Boston University professor Andrew J. Bacevich argues in the Washington Post that we should abandon the hot war in Iraq and Afghanistan. Instead, we should move to a cold war against our adversaries, beating them in the same we beat the Soviets, through an ideological victory. The problem is what he thinks the ideological issues are. From To Defeat Terrorism, U.S. Should Wage a Cold War:
Devising a new course requires accurately identifying the problem, which is not “terrorism” and, despite Washington’s current obsession with the place, is certainly not Afghanistan. The essential problem is a dispute about God’s relationship to politics. The proposition that the two occupy separate spheres finds particular favor among the democracies of the liberal, developed West. The proposition that God permeates politics finds particular favor in the Islamic world.
This conviction, which is almost entirely ignored in McChrystal’s report, defines the essence of the way they live in Iraq, Afghanistan and a host of other countries throughout the Middle East.
At its root, this is an argument about what it means to be modern. Power, no matter how imaginatively or ruthlessly wielded, cannot provide a solution. The opposing positions are irreconcilable.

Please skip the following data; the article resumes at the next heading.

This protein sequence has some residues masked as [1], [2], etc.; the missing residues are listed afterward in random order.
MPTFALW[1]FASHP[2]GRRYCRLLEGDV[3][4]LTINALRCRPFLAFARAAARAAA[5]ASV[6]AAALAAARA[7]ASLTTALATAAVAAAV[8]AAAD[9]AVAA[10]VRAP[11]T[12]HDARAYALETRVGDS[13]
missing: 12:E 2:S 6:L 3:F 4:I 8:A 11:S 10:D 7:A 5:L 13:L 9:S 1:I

People who assume that all religions are the same sometimes think all religions are equally good. What we are seeing today is the view that all religions are equally bad. In the last cold war we had capitalism vs. communism; democracy vs. totalitarianism. Those ideologies and the consequences of the ideas were highly specific. I might agree with Dr. Bacevich if we would face up to the specific political implications of Islamic jihadism and, perhaps even more importantly, if we Westerners would get in touch with our defining ideology. It’s got to be more than relativism vs. believing in truth; secularism vs. theism. (Why is that?)